The housing market crash of 2007 caused millions of American homeowners to face the risk of foreclosure because of declining property values and staggeringly high unemployment rates. In 2010, a year after the worst part the crisis, the Obama administration initiated the ‘Hardest Hit Fund’ in an attempt to help homeowners who were affected the most. Today, 18 states and the District of Columbia are taking part in the program. But not all of the states are benefiting, especially Florida.

Florida Has the Lowest Rate of Approval For HHF Assistance

Unfortunately for Floridian homeowners, the state has the lowest rate of approval for assistance, one of the highest rates for denying it and a general slowness in processing the thousands of applications it receives. Of the 109,775 homeowners who applied for assistance – second only to California – only 22,400 have received it. This equates to a 20 percent rate of approval, the lowest of all the states.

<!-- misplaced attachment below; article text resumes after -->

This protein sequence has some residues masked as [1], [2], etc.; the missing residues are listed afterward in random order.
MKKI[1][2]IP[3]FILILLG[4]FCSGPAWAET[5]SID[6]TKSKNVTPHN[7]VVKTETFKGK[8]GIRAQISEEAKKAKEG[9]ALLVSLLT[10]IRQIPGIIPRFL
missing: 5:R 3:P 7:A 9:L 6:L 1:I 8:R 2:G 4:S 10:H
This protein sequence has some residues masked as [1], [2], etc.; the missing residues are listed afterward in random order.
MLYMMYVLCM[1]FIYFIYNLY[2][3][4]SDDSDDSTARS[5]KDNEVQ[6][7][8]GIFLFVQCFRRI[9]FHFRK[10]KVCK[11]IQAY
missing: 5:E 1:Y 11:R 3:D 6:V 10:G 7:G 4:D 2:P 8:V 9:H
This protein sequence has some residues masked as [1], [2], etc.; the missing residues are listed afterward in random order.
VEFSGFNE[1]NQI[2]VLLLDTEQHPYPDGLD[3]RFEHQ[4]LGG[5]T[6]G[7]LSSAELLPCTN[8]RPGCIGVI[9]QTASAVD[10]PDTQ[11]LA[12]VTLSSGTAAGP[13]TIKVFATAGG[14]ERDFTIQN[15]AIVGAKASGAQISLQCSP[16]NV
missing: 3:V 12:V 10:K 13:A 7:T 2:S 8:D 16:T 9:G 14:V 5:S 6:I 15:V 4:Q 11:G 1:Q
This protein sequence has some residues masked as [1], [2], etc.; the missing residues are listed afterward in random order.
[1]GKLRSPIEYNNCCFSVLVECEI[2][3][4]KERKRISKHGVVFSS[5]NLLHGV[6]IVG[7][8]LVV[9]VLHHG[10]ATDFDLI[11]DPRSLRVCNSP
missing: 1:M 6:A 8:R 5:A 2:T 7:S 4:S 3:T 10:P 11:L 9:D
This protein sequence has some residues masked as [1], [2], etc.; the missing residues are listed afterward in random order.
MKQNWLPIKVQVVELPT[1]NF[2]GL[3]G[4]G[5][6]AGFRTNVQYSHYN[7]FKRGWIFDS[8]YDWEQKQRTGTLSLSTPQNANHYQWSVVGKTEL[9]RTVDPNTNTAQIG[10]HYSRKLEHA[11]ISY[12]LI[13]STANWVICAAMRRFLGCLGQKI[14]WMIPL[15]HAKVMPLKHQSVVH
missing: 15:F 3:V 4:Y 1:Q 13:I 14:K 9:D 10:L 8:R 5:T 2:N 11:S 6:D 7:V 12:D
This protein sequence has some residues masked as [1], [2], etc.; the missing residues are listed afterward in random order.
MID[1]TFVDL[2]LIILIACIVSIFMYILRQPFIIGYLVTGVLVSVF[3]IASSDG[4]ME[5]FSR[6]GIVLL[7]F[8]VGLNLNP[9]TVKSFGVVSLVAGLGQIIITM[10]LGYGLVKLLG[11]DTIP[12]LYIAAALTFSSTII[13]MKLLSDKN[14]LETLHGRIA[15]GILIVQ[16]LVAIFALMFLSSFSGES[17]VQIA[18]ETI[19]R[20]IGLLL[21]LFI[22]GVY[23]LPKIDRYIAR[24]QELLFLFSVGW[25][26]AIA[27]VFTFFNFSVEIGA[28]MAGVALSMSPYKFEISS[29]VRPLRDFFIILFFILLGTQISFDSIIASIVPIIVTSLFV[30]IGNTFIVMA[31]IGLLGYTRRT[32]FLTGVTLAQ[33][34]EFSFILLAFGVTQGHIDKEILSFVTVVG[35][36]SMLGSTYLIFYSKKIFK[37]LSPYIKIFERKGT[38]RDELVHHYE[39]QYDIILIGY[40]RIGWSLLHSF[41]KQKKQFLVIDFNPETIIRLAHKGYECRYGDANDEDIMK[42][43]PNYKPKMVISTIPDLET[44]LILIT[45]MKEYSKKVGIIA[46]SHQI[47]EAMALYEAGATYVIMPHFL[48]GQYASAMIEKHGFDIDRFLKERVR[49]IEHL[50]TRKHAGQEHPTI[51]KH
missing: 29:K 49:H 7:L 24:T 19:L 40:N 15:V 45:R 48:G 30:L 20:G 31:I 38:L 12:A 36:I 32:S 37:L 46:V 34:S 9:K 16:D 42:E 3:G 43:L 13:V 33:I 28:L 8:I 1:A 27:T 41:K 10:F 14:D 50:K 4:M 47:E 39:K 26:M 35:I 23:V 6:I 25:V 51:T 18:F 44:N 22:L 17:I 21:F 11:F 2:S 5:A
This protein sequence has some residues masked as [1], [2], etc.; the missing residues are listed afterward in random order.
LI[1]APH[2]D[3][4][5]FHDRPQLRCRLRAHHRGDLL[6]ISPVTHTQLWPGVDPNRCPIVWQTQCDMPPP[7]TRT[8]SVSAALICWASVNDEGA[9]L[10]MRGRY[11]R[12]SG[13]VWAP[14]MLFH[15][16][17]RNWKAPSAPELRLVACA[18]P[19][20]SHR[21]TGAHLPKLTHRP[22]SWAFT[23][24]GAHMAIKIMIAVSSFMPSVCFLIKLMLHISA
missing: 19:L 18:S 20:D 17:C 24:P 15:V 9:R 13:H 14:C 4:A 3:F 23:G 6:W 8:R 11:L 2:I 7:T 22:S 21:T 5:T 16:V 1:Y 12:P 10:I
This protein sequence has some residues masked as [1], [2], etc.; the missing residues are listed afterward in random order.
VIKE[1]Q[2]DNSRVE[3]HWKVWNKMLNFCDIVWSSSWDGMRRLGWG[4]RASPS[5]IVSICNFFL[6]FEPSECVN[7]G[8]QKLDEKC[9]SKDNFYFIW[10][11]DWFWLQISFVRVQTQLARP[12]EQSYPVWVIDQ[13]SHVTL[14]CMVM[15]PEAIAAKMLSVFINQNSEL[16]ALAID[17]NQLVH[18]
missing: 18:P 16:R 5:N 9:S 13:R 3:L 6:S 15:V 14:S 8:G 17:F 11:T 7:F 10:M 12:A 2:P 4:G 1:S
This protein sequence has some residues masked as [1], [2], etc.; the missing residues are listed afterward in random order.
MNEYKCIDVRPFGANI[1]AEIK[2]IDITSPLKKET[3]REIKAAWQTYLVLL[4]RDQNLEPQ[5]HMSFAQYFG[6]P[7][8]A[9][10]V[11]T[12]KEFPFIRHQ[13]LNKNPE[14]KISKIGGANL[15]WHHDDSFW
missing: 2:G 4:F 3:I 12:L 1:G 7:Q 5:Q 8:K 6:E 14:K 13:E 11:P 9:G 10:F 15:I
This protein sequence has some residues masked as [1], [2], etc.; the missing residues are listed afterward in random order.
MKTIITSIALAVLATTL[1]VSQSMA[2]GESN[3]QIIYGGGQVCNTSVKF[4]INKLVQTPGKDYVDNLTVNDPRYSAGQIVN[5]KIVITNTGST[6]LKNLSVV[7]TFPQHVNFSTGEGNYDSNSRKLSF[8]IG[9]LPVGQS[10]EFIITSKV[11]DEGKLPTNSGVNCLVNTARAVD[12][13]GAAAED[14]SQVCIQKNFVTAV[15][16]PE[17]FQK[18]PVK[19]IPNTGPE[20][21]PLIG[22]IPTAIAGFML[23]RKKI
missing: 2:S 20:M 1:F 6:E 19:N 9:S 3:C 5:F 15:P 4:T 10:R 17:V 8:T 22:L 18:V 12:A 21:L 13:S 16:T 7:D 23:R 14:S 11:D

When the Obama administration implemented the ‘Hardest Hit Fund’ program, it estimated that 106,000 Floridian homeowners would receive help from it. With the program scheduled to end in December of 2017 that number has plunged to just 39,000. According to a detailed report, there are several factors contributing to this.

  • Florida’s government officials failed to persuade banks and loan servicing companies to participate in the program, which the treasury relied on.
  • Florida’s government officials cut the number of months unemployed homeowners could receive help from 18 to 6 months, even though 43 percent of unemployed workers were jobless for more than six months.
  • The Treasury Department failed in pressuring the state to act accordingly.

For more information about the Hardest Hit Fund and how it might possibly help you, contact a real estate attorney today.

Stephen K. Hachey, a Florida real estate attorney, can help your wade through this process and determine a positive solution. Contact him at 813-549-0096.

The opinions in this post are solely those of the author. The author takes full responsibility for the content. Like all blog posts, this is offered for general information purposes and does not constitute legal advice.